If you’re stumped by how to do this yourself, we have 300+ questions you could try out.
Sharing activities allows you to build relationships
While working previously at another fully-distributed organization, our remote team got together 2 times per year for in-person retreats. These were meant to help troubleshoot issues and build a sense of community. Think of these as team retreats or multi-day meetings.
During these, our team got a taste for escape room games. In one week, we’d played more than 5 of these Exit Games, and also did escape rooms. This was an opportunity for everyone to work together on something outside of our normal roles. That meant we got to know each other, how we work, what our strengths are, in a different context.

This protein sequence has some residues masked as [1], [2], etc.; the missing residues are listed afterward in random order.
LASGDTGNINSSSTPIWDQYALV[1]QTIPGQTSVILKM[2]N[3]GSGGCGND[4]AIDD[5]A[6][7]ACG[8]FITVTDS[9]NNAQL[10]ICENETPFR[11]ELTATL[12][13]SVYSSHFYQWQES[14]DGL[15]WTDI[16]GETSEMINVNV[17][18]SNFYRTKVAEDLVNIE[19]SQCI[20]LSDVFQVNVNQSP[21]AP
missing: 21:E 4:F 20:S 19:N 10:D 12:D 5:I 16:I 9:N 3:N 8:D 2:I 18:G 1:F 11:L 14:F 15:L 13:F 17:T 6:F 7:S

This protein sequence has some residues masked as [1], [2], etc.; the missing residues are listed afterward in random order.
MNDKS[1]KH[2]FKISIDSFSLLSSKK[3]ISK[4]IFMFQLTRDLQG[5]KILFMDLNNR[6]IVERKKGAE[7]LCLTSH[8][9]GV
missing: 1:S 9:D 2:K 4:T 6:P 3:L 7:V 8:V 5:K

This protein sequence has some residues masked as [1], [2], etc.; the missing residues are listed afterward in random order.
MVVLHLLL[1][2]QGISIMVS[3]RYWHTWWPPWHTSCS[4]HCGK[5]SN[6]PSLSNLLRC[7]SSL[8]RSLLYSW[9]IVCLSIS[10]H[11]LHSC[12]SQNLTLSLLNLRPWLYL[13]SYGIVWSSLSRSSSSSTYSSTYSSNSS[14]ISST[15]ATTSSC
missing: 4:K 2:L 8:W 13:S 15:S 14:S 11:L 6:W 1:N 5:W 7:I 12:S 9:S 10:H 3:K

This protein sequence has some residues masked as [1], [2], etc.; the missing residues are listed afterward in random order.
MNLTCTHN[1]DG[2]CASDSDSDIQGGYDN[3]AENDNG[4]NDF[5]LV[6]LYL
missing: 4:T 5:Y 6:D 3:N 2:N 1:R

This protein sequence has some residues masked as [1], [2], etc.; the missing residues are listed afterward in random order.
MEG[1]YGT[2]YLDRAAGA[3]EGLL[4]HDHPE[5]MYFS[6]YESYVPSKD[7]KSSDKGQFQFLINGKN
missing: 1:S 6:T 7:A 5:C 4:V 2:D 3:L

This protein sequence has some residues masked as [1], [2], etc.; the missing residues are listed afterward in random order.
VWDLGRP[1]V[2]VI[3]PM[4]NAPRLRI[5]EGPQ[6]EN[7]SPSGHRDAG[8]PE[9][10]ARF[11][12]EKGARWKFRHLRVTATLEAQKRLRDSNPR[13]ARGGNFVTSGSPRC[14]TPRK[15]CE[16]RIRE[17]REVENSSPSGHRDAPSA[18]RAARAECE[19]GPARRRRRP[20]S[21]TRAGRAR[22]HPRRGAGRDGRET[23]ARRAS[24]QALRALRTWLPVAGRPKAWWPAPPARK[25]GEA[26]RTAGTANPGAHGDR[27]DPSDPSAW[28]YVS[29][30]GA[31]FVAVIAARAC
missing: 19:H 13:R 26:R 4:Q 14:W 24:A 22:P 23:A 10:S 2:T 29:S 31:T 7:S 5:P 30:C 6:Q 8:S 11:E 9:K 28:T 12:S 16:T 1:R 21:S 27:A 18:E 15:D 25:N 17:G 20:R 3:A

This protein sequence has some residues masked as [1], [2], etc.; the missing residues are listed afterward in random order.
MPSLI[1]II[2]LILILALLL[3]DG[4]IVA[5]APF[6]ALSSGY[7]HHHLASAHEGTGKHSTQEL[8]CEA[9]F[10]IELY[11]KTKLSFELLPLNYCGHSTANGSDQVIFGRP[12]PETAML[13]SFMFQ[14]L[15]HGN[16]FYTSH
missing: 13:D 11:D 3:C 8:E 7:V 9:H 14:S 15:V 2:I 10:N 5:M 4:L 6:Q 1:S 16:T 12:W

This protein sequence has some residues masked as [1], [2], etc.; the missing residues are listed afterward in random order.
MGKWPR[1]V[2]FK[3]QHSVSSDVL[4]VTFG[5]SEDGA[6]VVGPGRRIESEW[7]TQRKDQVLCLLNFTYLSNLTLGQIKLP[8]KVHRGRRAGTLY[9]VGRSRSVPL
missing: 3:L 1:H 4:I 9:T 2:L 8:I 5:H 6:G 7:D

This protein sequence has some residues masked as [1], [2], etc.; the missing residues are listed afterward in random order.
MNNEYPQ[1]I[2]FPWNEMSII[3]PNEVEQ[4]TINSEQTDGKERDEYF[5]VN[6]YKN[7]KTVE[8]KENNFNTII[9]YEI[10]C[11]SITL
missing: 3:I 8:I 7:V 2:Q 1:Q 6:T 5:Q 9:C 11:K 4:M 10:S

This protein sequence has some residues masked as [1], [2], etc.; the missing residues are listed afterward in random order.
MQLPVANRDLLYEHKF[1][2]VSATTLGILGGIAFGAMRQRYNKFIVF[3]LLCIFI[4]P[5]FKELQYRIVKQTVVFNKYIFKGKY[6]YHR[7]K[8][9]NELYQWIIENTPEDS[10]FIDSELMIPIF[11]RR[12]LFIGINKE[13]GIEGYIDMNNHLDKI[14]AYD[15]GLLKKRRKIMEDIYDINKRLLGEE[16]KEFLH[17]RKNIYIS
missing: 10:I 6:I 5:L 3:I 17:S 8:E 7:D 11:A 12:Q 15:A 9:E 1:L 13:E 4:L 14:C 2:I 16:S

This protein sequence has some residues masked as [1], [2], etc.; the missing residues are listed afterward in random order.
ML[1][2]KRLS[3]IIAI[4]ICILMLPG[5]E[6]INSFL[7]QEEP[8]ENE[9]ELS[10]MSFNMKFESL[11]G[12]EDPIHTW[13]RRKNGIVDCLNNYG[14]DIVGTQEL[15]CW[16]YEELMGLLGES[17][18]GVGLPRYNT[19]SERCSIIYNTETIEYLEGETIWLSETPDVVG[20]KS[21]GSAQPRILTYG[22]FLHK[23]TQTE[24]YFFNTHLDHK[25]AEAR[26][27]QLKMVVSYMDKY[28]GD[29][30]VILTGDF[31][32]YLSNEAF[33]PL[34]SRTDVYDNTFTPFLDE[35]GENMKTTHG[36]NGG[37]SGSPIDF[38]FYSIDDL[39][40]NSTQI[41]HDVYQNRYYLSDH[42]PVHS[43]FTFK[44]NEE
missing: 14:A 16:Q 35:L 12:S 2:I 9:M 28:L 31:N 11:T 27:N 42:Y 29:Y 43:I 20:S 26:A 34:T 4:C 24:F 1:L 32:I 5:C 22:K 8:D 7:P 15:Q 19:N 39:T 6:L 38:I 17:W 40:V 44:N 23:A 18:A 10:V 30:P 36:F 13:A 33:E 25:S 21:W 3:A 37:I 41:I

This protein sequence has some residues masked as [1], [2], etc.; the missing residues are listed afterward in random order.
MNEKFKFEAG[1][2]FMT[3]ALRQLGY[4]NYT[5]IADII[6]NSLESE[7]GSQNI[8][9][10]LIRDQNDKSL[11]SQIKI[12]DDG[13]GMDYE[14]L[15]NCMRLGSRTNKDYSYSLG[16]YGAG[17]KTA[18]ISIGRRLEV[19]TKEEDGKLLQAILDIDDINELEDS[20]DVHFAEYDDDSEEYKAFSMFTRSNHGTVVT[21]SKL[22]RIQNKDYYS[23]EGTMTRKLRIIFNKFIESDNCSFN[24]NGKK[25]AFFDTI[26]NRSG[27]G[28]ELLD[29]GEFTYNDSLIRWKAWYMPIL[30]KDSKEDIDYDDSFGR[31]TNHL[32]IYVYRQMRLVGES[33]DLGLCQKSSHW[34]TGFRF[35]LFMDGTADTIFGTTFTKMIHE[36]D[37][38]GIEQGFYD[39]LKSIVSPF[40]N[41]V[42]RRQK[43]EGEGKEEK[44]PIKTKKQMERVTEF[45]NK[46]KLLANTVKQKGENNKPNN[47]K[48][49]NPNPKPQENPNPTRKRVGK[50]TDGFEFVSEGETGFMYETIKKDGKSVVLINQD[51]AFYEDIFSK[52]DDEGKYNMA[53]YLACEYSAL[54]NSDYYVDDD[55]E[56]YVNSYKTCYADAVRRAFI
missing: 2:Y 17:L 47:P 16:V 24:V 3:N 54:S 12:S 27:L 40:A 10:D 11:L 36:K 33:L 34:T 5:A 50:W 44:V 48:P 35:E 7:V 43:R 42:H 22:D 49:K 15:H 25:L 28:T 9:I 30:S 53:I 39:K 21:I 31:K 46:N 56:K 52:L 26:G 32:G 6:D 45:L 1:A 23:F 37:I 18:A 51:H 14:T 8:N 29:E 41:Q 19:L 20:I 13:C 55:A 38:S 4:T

In a truly ironic twist, one of the games had us split into teams and compete against each other. The final puzzle required us to work together to actually get out of the room. All of the developers refused to collaborate, and one of my team members instead used his electrical engineering knowledge to figure out how to open the door without solving the puzzle. That told me a lot about how much we all valued winning!
The experience was so bonding that I brought Exit Games to the Parabol team at our last S.P.A.
Outside of a retreat like S.P.A., teams can set aside time to play games together during the week or incorporate quick games into some team meetings. This intentional time spent together will reap rewards in team cohesion, and pay off in ways unimagined.
Intentional, synchronous time fosters collaboration